After a loved one or trusted friend dies, you find out that you’ve been named executor of their estate. Well, now what do you do? You know that executor is a legal term that exudes importance. When you see, say, or hear it, you know that it carries great meaning. In practice, executors are quite important, but the role is far less mystical than it may sound. In simple terms, an executor is the person who carries out a deceased person’s wishes by following the directions in their last will and testament. But how does one become an executor, and what duties must an executor follow? This blog series will address the steps to becoming an executor, the duties executors must follow, and how to challenge an untrustworthy executor and stop them from assuming that role.
This series will discuss the following topics:
- Overview—Following Your Duties as an Executor in Texas
- Texas Courts Must Approve All Executors Before They Can Act
- Preventing an Executor from Being Appointed in Dallas, Texas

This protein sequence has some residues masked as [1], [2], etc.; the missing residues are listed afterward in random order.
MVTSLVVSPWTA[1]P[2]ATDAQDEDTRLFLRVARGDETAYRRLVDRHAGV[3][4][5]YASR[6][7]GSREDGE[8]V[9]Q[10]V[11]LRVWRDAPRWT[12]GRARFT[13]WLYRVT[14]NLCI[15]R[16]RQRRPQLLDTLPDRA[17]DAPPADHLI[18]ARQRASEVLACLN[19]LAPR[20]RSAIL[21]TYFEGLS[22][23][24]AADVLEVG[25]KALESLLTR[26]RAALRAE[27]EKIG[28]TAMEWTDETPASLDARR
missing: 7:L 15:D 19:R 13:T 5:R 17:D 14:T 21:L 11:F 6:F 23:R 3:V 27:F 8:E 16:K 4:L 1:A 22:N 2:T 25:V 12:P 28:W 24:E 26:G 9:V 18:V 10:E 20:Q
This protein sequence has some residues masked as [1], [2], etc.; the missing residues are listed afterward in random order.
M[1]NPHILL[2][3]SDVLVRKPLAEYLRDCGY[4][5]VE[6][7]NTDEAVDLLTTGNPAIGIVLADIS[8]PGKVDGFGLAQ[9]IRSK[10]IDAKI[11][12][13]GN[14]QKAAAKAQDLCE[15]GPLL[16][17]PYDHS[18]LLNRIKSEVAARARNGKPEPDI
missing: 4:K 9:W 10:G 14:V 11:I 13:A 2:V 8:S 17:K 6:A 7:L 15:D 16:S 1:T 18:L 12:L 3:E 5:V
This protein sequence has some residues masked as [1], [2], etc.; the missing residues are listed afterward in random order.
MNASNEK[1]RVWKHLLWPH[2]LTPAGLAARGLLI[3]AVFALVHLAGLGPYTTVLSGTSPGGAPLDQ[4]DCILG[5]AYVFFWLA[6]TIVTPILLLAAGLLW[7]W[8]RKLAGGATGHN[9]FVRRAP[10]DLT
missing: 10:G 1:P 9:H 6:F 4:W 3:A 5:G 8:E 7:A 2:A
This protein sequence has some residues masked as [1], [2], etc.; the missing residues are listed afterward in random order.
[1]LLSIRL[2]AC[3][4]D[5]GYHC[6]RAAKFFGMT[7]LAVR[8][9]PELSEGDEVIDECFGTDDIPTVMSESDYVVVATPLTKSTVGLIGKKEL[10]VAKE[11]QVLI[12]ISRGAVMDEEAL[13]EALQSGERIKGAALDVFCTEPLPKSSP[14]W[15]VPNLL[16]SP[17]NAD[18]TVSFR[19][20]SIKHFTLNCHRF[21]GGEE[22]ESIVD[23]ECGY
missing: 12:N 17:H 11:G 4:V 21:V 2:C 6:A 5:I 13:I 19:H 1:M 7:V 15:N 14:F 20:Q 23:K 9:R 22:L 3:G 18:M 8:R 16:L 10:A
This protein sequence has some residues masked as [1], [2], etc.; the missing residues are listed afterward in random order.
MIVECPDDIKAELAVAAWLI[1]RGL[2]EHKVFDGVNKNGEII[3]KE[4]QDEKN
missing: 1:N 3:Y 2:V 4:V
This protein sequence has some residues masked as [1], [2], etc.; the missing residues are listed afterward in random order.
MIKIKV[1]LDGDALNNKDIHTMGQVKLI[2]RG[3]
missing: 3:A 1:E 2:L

- Requirements that Texas Executors Must Follow After Being Appointed
- Texas Executors Assume Several Fiduciary Duties
- Series Recap— Following Your Duties as an Executor in Texas
In this series, we will draw the roadmap to becoming an executor in Texas. We will then highlight the ways to prevent unsuitable executors from assuming their position. The next section will examine the various tasks an executor must accomplish and the timeline for those tasks under the Texas Estates Code. We will then discuss some of the unwritten rules that all Executors must follow during the administration of an estate. Finally, we will underscore the critical points to remember if you are named as an executor or seek to prevent someone from becoming one.
Please note that most of the content in this blog also applies to the role of administrator, which is the job of managing the estate of a deceased person who died without a will. If you have questions about whether a procedure or duty applies to administrators, speak with a Dallas, Texas probate lawyer.
In the next post, we confront the biggest misconception made by Texans concerning executors—the mistaken belief that they automatically become executor upon their loved one’s passing. So how, exactly, does one become an executor? We’ll reveal that and more in our next post.
Our Dallas probate attorneys assist and advise clients with becoming an executor, preventing someone from becoming an executor, and following Texas law during the administration of a deceased person’s estate. Our offices also service Plano, Frisco, McKinney, Denton, Fort Worth, Garland, Irving, Austin, Houston, San Antonio, Nacogdoches, Lufkin, and Center. Please contact us today if you have any questions about becoming an executor and the duties that you must follow.